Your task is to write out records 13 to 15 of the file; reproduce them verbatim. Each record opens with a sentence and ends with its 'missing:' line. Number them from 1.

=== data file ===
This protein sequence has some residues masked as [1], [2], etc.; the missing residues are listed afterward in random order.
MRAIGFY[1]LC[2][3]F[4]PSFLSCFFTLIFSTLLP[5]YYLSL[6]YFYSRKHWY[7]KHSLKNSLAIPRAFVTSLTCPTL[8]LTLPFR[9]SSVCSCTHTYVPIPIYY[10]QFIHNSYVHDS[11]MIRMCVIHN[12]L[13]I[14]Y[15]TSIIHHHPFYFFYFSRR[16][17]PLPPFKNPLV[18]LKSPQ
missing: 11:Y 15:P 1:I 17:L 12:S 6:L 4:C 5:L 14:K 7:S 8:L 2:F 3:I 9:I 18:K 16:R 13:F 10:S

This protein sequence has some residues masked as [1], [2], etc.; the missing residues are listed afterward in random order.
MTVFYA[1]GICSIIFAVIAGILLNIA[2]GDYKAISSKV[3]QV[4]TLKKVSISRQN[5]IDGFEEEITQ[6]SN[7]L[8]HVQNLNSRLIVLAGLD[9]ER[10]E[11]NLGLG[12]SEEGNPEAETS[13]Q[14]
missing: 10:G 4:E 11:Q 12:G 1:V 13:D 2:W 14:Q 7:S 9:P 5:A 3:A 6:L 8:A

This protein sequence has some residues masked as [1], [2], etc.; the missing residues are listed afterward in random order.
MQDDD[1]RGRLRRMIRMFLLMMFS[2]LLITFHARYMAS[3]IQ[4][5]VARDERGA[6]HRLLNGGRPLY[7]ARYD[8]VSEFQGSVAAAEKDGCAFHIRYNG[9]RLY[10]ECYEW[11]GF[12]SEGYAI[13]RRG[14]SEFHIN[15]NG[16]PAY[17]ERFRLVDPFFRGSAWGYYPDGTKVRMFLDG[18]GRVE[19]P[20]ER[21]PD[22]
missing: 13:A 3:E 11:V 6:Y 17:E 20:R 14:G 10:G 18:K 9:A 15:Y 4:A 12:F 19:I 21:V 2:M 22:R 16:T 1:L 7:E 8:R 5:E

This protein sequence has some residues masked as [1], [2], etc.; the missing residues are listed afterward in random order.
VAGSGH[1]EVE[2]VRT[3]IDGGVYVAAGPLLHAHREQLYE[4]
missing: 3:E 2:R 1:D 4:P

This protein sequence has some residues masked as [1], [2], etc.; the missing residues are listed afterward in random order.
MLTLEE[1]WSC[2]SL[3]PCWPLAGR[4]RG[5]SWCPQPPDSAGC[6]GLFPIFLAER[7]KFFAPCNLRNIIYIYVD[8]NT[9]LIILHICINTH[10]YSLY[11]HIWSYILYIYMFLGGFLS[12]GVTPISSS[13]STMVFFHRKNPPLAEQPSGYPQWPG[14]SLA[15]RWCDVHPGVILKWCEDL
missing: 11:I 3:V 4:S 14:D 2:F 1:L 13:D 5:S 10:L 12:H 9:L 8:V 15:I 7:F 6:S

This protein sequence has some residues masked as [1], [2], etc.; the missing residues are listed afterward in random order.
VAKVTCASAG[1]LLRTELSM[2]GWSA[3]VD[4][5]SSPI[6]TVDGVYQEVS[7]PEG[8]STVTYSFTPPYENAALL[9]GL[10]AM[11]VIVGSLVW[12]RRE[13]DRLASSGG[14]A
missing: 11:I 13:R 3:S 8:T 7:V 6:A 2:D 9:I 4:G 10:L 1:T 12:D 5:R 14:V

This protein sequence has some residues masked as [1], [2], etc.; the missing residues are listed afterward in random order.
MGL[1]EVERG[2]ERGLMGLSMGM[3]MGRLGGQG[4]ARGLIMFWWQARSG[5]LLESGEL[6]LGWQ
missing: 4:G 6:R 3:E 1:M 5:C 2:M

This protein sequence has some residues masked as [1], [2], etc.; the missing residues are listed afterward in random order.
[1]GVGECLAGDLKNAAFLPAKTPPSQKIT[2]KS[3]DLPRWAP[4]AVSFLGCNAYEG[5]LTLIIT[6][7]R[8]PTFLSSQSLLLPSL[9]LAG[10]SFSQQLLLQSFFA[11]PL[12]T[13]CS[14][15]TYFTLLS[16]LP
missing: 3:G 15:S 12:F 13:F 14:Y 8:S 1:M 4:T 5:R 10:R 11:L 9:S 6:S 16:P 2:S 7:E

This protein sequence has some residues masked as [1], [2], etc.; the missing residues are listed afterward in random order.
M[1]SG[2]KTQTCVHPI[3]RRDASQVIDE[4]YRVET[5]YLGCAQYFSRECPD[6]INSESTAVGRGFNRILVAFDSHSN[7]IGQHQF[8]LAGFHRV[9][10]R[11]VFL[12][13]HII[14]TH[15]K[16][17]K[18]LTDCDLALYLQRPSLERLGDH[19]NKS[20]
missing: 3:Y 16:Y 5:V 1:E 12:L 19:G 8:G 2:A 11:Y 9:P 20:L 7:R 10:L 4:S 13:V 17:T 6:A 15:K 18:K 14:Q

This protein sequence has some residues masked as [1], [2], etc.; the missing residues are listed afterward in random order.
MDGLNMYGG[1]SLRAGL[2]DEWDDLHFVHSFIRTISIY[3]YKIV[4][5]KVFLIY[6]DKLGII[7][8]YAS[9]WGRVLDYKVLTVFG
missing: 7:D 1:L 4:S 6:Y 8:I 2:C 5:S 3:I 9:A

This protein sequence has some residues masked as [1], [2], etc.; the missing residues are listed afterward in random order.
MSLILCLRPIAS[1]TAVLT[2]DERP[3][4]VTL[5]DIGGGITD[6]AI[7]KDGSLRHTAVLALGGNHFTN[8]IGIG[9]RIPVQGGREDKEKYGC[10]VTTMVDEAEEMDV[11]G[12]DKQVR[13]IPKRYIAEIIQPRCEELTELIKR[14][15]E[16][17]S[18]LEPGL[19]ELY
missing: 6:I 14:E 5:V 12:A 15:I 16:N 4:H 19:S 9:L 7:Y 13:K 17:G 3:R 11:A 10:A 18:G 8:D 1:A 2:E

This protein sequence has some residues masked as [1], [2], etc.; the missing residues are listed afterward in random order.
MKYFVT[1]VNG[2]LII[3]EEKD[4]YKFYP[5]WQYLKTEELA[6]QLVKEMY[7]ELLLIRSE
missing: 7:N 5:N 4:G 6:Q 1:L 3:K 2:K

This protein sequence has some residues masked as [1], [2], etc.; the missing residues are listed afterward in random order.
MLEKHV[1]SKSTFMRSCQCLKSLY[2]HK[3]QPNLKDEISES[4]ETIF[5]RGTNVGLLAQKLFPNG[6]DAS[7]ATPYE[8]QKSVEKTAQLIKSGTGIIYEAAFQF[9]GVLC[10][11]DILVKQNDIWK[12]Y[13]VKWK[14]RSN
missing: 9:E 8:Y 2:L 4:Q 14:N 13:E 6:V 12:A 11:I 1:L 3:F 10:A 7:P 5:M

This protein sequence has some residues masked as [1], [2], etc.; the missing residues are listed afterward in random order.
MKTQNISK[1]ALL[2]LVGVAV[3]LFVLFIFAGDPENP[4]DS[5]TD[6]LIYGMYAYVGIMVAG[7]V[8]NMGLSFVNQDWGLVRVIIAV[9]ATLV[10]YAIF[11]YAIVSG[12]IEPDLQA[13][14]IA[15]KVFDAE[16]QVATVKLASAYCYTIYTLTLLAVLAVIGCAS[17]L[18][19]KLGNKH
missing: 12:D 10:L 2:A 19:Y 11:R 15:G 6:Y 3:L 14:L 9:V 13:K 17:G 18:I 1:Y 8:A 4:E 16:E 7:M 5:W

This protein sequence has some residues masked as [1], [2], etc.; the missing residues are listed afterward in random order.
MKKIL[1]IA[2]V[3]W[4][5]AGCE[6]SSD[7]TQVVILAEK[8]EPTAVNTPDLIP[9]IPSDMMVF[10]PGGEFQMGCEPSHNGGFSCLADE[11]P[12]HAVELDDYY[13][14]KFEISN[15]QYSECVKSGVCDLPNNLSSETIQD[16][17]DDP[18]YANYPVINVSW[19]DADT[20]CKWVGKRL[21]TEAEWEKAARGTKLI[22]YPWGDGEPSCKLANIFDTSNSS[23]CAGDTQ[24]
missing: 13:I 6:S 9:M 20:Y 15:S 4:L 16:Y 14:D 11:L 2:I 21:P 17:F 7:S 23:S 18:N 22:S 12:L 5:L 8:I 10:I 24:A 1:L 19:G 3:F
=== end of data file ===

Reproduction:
This protein sequence has some residues masked as [1], [2], etc.; the missing residues are listed afterward in random order.
MLEKHV[1]SKSTFMRSCQCLKSLY[2]HK[3]QPNLKDEISES[4]ETIF[5]RGTNVGLLAQKLFPNG[6]DAS[7]ATPYE[8]QKSVEKTAQLIKSGTGIIYEAAFQF[9]GVLC[10][11]DILVKQNDIWK[12]Y[13]VKWK[14]RSN
missing: 9:E 8:Y 2:L 4:Q 14:N 13:E 6:V 12:A 11:I 1:L 3:F 10:A 7:P 5:M

This protein sequence has some residues masked as [1], [2], etc.; the missing residues are listed afterward in random order.
MKTQNISK[1]ALL[2]LVGVAV[3]LFVLFIFAGDPENP[4]DS[5]TD[6]LIYGMYAYVGIMVAG[7]V[8]NMGLSFVNQDWGLVRVIIAV[9]ATLV[10]YAIF[11]YAIVSG[12]IEPDLQA[13][14]IA[15]KVFDAE[16]QVATVKLASAYCYTIYTLTLLAVLAVIGCAS[17]L[18][19]KLGNKH
missing: 12:D 10:L 2:A 19:Y 11:R 15:G 6:Y 3:L 14:L 9:V 13:K 17:G 18:I 1:Y 8:A 4:E 16:E 7:M 5:W

This protein sequence has some residues masked as [1], [2], etc.; the missing residues are listed afterward in random order.
MKKIL[1]IA[2]V[3]W[4][5]AGCE[6]SSD[7]TQVVILAEK[8]EPTAVNTPDLIP[9]IPSDMMVF[10]PGGEFQMGCEPSHNGGFSCLADE[11]P[12]HAVELDDYY[13][14]KFEISN[15]QYSECVKSGVCDLPNNLSSETIQD[16][17]DDP[18]YANYPVINVSW[19]DADT[20]CKWVGKRL[21]TEAEWEKAARGTKLI[22]YPWGDGEPSCKLANIFDTSNSS[23]CAGDTQ[24]
missing: 13:I 6:S 9:M 20:Y 15:S 4:L 16:Y 14:D 11:L 2:I 21:P 17:F 7:S 23:S 18:N 22:S 12:L 5:L 8:I 10:I 24:A 1:L 19:G 3:F